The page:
VW has won praise for its most recent products, such as the Jetta, Passat and redesigned Beetle, but analysts say it is suffering for its reliance on small cars. The growth in the United States this year has come in large part from sales of pickups, which VW does not sell, and SUVs, a segment in which VW is an also-ran.
VW's entry in the fast-growing compact crossover segment, the Tiguan, has struggled, dealers and analysts say, because it puts power and driving dynamics ahead of family-hauling capabilities. For the same price -- about $26,000 for a base model with an automatic transmission -- a buyer can get more spacious models, such as the Toyota RAV4, which provides better fuel economy with only a small downgrade in horsepower.
"That's a segment that's growing by leaps and bounds," said Alec Gutierrez, a senior analyst at Kelley Blue Book. "There's a lot of strong product there, and the Tiguan's price point right now just doesn't justify what you're getting."
Meanwhile, competition has grown far fiercer in the compact and mid-sized sedan segments, where American brands are now strong rivals. Japanese automakers have recovered from the 2011 earthquake and tsunami and gained from a weakened yen.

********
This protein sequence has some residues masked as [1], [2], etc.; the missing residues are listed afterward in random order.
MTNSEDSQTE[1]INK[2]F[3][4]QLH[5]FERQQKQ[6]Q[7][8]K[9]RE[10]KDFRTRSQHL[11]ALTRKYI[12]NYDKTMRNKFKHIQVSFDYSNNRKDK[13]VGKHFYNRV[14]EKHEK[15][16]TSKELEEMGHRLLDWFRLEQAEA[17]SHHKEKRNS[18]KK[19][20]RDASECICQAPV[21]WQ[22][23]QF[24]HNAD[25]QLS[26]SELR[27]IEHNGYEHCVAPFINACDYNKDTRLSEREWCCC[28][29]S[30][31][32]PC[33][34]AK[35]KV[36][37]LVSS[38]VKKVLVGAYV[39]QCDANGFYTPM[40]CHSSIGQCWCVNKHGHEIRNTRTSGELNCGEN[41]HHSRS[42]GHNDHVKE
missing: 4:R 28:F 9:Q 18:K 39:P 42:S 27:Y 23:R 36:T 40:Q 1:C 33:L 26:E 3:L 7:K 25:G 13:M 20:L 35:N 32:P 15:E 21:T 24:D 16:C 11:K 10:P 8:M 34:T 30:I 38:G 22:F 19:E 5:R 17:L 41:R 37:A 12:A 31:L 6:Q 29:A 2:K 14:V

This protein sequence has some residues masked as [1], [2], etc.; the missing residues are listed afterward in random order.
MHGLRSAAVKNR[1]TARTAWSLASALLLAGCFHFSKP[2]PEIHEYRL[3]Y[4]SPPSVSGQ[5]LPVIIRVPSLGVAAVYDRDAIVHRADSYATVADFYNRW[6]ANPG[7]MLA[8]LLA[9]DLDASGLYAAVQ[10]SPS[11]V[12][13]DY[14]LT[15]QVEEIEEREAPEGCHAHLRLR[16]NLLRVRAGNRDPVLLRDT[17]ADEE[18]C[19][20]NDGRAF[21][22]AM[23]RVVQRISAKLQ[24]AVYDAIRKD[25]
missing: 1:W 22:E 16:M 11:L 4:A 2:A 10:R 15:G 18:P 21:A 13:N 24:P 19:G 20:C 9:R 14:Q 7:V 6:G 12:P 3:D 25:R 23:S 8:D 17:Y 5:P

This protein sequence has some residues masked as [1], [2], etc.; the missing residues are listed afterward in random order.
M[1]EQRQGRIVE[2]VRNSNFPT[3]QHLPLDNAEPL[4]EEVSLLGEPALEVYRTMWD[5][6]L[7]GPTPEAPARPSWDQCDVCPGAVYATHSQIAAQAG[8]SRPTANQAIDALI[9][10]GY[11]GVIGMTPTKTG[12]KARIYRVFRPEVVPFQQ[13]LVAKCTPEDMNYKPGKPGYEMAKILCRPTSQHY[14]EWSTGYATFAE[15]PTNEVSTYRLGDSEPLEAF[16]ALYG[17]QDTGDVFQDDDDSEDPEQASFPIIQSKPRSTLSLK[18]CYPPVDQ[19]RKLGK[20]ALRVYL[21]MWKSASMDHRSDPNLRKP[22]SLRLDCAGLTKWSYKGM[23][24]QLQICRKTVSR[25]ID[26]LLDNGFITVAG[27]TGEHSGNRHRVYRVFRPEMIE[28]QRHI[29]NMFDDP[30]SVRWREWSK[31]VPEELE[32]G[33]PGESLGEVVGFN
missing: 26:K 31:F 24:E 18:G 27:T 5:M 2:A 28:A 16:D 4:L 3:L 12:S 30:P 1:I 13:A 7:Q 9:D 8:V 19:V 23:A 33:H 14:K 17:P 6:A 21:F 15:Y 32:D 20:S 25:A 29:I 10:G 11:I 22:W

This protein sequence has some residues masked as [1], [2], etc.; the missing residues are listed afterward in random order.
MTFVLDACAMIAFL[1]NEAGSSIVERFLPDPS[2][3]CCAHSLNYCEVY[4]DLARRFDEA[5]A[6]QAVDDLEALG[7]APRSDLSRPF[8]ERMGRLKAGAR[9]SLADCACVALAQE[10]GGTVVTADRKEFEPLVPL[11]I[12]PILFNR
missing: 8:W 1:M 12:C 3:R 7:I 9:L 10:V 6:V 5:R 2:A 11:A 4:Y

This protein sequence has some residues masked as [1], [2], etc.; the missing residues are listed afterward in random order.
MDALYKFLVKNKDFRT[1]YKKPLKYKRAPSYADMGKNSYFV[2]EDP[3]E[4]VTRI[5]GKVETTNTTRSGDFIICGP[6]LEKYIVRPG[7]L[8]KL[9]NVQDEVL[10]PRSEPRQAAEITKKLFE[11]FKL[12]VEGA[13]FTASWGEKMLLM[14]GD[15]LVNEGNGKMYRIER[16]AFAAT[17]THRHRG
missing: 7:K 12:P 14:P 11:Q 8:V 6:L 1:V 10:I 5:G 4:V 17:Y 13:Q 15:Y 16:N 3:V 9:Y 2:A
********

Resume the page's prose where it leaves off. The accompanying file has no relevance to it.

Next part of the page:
Browning said he sees it as "remarkable" that Passat sales are nearly flat from last year, considering the modest growth of the mid-sized segment and stiff competition from the redesigned Honda Accord and Ford Fusion. He said VW expects flat sales through 2014, or modest growth from the redesigned Golf, with faster-paced growth after that as the next wave of products arrives.
"Last year was a year when we really grabbed the opportunity," he said. "You have to take the opportunities when you can, and look to hold the gains in the other times. And that's what we're working through."
VW is scheduled to come out with refreshed versions of the Jetta and Passat in 2014 and 2015, and plans to overhaul its lineup of SUVs and crossovers in 2015 and 2016. That will likely include a successor to the Tiguan and a mid-sized model similar to the CrossBlue concept shown at the Detroit auto show this year. Neither model has gotten the green light from headquarters in Germany.
Ellis said he expects a slog for U.S. dealers until the new crossovers arrive.
"We're in hand-to-hand combat in the marketplace with basically the Jetta and the Passat, in a world of crossovers. That's our challenge," he said. "If you're not really in the crossover business -- and today, I have to say as a VW dealer, it doesn't feel like we are -- then you're going into a prizefight with your right arm broken." c